She suffered in her growing debility and weakness these last years and all of us – family, community, friends and colleagues - were saddened as we watched her suffering and her struggle to cope. In spite of the wonderful, caring staff who surrounded her and the sisters and friends who were her constant support, she had difficult and dispiriting days. Yet she never gave up . Her faith in Providence was the touchstone of her life. In the midst of all her pain and letting-go she was confident that he was with her, holding her, comforting her and in the end, calling her to himself. And when that call came, she yielded her spirit to the Lord, peace-filled, calm and trusting - blest with a death that had no struggle, no pain, no fear. And perhaps I can end with some words of hers, written in the diary of which I spoke, on her arrival in Chikuni: “Now that we have reached our Promised Land we must thank God and Our Lady for our very pleasant and on the whole easy journey which we have had . . . . “ Those words echo, not only the journey to Chikuni, but her life journey, now at its end as she moves, we believe, into the fullness of the Promised land of God’s life and love.

A reflection on the life of Sr Joseph Helen and her contribution to the Zambian Region by Sr Pereka Nyirenda RSC

It is a privilege and an honour to share these few thoughts with you as we bid farewell to a great woman and true daughter of Mary Aikenhead, Sr. Joseph Helen Cunningham. The morning after we got word of the passing on of Sr. Joseph Helen I was in the chapel in Mulanga praying and I looked over at a recent photograph of Sr. Helen that had been put on the centre piece in the Chapel - courtesy of Sr. Mary Fallon - and it struck me very deeply that I am here today as a Sister of Charity because of the courage and generosity of this woman Sr. Joseph Helen and her two companions who said yes to bringing the Congregation to Zambia 63 years ago. Indeed the Congregation is present in Zambia because of  the ‘Yes’ of this  gallant woman and her two companions and so it is with a deep sense of gratitude to God, to his Divine Providence and to Sr. Joseph Helen that I write these few words.
I did not know Sr. Joseph Helen when she lived in Zambia. I first met her when she came back to Zambia in 1988 with Sr. Malachy Tully for the Silver Jubilee of Roma Girls School.  I had the privilege of attending Roma Girls School, a great school that Sr. Joseph Helen started and so I knew of her through the History classes in my first year of secondary school at Roma. The facts about Sr. Joseph Helen’s life that I will share with you were provided to me by Sr. Bernadette Collins, a faithful friend and companion of Sr. Joseph Helen who selflessly dedicated herself and her time to care for Sr. Joseph Helen over a number of years. She moved from being a weekly visitor to being a daily visitor and companion till God called Sr. Joseph Helen home.
Sr. Joseph Helen was professed, 78 years ago, in 1934. She taught for 12 years in Mount Joy St.  She then went on to do a year’s course in Education in Scotland in 1946 and then taught for a year in England in 1947.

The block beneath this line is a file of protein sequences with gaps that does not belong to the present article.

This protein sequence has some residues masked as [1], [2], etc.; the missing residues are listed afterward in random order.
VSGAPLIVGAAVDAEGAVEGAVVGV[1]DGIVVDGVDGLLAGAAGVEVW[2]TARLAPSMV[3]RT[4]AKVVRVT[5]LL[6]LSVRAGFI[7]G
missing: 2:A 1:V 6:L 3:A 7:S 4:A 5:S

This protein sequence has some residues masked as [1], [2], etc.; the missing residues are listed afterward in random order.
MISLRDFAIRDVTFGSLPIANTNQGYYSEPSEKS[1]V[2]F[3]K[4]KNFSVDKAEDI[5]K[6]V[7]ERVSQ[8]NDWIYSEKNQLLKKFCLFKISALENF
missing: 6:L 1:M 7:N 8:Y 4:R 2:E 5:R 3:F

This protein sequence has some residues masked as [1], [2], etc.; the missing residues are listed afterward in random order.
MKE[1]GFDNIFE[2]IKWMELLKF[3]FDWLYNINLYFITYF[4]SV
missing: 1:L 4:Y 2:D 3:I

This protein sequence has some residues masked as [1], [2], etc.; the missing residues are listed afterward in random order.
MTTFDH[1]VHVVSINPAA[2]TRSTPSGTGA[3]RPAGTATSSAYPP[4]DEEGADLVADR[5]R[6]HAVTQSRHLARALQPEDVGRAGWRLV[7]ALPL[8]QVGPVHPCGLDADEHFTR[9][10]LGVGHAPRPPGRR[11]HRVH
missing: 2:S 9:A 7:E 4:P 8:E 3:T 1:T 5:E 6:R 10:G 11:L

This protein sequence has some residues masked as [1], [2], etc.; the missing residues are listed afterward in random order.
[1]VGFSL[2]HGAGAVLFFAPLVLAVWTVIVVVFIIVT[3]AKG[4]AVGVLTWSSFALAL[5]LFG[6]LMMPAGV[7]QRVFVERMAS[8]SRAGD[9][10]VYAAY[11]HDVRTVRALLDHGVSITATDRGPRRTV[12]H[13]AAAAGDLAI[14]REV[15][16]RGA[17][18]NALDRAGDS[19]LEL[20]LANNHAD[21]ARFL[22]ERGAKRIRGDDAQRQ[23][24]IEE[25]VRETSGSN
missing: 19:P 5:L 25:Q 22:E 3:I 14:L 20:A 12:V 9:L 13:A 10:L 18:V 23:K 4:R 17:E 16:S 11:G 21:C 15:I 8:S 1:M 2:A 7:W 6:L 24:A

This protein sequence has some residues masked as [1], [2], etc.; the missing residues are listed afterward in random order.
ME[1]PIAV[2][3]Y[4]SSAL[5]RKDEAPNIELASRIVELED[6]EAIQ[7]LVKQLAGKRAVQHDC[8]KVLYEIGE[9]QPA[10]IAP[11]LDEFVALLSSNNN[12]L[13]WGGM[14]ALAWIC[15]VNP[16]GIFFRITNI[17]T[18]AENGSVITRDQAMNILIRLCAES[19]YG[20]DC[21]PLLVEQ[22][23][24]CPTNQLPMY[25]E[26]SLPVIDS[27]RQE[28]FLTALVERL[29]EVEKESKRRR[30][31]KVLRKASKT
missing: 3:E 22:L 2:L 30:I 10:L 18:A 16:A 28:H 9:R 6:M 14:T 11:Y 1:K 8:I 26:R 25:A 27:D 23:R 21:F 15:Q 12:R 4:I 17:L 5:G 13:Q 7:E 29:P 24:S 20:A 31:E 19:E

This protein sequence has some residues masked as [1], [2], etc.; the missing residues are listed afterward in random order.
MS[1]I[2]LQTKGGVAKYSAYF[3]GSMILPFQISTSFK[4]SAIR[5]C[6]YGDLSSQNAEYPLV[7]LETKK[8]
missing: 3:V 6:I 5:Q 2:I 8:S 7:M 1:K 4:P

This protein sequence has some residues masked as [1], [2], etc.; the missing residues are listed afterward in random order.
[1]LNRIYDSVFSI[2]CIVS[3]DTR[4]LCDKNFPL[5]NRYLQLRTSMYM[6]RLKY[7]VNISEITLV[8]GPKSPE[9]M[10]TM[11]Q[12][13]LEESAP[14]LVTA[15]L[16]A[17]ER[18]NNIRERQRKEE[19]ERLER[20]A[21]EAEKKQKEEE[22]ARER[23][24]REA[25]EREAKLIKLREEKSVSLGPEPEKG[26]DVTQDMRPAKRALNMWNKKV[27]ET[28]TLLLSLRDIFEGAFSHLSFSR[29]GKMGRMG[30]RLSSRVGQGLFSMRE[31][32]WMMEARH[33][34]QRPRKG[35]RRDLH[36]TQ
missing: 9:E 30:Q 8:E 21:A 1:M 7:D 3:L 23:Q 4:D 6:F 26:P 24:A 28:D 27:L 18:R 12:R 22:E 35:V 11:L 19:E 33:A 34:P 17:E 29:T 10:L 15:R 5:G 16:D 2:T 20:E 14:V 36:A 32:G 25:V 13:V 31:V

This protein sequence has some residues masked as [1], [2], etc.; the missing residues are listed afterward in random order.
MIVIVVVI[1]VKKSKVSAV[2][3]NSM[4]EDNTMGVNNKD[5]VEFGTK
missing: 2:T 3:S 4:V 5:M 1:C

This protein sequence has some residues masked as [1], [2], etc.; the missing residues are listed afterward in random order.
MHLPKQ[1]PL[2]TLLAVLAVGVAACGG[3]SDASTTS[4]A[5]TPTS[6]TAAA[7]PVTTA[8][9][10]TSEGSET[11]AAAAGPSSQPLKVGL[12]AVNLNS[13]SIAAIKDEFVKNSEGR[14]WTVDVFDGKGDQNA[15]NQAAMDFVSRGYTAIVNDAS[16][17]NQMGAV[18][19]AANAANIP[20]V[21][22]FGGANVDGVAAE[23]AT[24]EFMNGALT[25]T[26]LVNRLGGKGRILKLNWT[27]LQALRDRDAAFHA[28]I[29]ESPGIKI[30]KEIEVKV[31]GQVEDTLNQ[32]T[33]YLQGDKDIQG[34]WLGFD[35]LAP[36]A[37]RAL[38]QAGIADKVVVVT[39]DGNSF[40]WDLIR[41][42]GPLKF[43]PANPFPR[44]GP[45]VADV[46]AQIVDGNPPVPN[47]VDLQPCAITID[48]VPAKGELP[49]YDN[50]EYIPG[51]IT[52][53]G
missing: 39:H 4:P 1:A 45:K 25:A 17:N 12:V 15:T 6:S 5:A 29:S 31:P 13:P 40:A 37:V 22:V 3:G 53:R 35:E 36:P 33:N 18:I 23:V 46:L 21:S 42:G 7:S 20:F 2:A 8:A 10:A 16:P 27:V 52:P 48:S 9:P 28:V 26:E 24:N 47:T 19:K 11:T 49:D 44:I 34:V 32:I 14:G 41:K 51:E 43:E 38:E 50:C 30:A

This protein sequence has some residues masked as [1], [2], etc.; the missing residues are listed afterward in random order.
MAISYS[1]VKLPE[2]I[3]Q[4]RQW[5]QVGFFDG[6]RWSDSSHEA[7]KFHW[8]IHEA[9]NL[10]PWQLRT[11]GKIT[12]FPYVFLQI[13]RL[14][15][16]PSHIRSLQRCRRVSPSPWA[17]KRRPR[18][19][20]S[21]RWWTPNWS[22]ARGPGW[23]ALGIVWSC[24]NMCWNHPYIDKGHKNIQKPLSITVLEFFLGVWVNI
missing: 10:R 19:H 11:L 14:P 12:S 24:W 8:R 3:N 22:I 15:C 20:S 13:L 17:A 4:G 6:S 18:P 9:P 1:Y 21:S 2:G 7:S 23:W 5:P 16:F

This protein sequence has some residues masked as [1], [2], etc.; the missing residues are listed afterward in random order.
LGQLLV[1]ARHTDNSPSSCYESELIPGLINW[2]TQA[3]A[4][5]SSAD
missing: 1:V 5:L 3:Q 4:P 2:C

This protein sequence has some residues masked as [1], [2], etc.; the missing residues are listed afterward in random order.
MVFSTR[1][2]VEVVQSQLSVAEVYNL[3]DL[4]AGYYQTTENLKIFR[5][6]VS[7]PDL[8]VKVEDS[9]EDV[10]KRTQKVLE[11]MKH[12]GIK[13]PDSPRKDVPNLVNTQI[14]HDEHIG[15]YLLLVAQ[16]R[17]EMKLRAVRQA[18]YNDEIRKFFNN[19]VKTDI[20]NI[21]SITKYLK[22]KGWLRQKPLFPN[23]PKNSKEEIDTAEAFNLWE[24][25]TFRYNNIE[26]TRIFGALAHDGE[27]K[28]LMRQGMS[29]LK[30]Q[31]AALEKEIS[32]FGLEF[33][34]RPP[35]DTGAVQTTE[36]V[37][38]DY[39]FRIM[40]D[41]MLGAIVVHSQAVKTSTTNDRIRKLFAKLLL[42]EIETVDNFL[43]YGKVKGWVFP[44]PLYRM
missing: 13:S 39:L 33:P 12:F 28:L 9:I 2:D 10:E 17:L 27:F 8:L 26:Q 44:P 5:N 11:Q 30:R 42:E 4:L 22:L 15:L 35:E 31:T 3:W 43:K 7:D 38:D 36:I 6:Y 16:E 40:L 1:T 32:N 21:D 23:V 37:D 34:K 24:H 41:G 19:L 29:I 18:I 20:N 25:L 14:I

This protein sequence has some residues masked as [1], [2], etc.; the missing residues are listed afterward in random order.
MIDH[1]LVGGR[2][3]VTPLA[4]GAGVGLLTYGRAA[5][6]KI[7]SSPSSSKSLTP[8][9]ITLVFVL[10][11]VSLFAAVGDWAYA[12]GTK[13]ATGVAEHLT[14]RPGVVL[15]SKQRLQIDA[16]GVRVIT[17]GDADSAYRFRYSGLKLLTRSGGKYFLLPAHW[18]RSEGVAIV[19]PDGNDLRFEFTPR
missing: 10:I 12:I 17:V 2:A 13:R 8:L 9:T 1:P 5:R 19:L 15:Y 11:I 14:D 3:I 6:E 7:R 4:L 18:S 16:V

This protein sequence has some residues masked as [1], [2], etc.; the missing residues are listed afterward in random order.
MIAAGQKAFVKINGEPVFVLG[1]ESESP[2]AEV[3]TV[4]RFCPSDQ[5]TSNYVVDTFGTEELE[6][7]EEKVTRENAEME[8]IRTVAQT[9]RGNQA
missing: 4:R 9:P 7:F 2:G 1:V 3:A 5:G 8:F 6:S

In 1948 she was one of the three sisters missioned to lead the Sisters of Charity into the then Northern Rhodesia - a British Colony (now known as Zambia). The journey to Northern Rhodesia took 6 weeks and Sr. Joseph Helen and her companions arrived in Zambia at Chisekesi siding on 28th October 1948.
From 1948-1963 she was engaged in the training of Primary School teachers in collaboration with the Jesuits. First in Chikuni and later in Charles Lwanga. Sr. Joseph Helen was committed to raising the status of women. She was a feminist before the word became fashionable - and in a very practical way - she devoted time and energy to organising literacy classes, home craft and all the home-making arts for the wives of the staff and of the students. Sr. Joseph Helen also started a girl’s boarding school in her early days in Chikuni at a time when the education of a girl child was considered a waste of time and money. This was a major breakthrough. The girls’ school in Chikuni still stands.
In 1963 she was asked to set up a Girls Secondary Boarding School in Lusaka Archdiocese to prepare young Zambian women to take their rightful place in their country which was about to become independent. The school began in Kabwata and moved to a site in Roma in January 1964.
From the onset Roma Girls earned itself a good name for the excellent education standards and the holist approach to education. Each day in Roma began with prayer and so God was a central part of our lives. In Roma the sisters shared the charism of the congregation with us.  A concern for others and the less privileged was inculcated in us. We organised fund raising activities to help the needy. This spirit still lives on in current and past students of Roma who have formed an association, thanks to Sr. Kieran Monahan called EROGA (Ex Roma Girls Association) and they refer to themselves as EROGANS.
Recently one of the Ex Roma Girls passed away. She was a single mother. A few weeks after her funeral her former classmates met to discuss how they could support the 12 year old daughter their classmate had left behind and ensure that she finishes school. This is the spirit that prevails. The former pupils turn up in numbers when one of them is bereaved or passes away. There is a strong bond of union among them. 
Sr. Joseph Helen was appointed leader of the Zambian region from 1972 – 1978. On Independence Day in 1978 she was decorated by the President of Zambia, Kenneth Kaunda in State House Lusaka and conferred with the “Order of Distinguished Service” for 30 years of outstanding service to the people of Zambia in the fields of Education and Social Work.
At the end of 1978 she was missioned back to Ireland to work on the constitutions and later was appointed assistant to the Irish Provincial for 6 years.
When she became in need to care she was moved to St Charles’ ward in Our Lady’s Hospice, Harold’s Cross. When Anna Gaynor was built she moved to Mary Aikenhead ward where she was cared for till God called her home.
There are many things one could say on the passing on of such a brave and courageous woman, the word that is uppermost for me is thank you. Thank Sr. Joseph Helen for the great example you were, thank you for your great love, commitment and loyalty to the Congregation. Thank you for coming to Zambia and sharing the Charism of Mary Aikenhead with us and thank you for your great contribution to the people of Zambia.